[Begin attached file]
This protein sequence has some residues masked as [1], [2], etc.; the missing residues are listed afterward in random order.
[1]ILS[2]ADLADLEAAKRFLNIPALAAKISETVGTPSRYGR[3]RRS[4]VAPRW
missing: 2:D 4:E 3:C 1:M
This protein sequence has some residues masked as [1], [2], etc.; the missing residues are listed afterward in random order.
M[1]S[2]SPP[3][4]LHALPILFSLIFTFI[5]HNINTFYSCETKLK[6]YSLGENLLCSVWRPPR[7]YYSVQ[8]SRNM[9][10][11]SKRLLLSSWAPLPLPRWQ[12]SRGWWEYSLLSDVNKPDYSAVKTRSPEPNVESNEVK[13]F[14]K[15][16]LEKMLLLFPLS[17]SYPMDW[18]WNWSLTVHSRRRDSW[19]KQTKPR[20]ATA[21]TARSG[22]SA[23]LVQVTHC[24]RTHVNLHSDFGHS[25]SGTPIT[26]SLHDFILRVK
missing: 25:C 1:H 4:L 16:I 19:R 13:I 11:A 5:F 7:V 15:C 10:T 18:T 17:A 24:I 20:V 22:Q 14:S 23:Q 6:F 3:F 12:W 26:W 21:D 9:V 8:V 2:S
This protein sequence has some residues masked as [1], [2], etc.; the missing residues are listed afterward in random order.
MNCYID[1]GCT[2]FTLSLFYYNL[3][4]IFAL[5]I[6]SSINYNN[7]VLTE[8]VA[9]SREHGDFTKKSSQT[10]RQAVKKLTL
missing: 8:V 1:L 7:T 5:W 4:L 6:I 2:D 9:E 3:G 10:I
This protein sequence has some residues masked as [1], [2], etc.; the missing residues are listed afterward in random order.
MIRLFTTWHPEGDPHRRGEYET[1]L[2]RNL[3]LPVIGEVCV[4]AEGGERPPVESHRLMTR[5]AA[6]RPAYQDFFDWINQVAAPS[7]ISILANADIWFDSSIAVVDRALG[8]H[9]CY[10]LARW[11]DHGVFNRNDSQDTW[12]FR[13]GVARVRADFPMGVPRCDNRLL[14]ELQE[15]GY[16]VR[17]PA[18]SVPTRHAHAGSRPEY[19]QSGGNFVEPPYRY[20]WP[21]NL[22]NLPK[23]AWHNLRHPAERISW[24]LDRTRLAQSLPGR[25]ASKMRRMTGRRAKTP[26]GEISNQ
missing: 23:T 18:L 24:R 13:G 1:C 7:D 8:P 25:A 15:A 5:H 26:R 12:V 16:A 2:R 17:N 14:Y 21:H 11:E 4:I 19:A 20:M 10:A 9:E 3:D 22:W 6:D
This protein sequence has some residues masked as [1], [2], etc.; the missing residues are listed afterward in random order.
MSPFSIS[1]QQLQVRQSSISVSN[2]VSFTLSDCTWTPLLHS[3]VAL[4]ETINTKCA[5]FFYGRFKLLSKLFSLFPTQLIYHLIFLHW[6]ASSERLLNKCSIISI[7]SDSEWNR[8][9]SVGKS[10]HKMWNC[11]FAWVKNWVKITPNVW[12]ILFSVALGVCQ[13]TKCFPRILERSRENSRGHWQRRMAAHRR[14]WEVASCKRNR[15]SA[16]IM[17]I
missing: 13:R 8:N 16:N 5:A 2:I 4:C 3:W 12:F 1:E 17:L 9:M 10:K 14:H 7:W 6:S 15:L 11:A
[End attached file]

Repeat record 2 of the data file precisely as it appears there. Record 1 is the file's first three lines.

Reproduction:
This protein sequence has some residues masked as [1], [2], etc.; the missing residues are listed afterward in random order.
M[1]S[2]SPP[3][4]LHALPILFSLIFTFI[5]HNINTFYSCETKLK[6]YSLGENLLCSVWRPPR[7]YYSVQ[8]SRNM[9][10][11]SKRLLLSSWAPLPLPRWQ[12]SRGWWEYSLLSDVNKPDYSAVKTRSPEPNVESNEVK[13]F[14]K[15][16]LEKMLLLFPLS[17]SYPMDW[18]WNWSLTVHSRRRDSW[19]KQTKPR[20]ATA[21]TARSG[22]SA[23]LVQVTHC[24]RTHVNLHSDFGHS[25]SGTPIT[26]SLHDFILRVK
missing: 25:C 1:H 4:L 16:I 19:R 13:I 11:A 5:F 7:V 15:C 10:T 18:T 17:A 24:I 20:V 22:Q 14:S 23:Q 6:F 3:F 12:W 26:W 21:D 9:V 8:V 2:S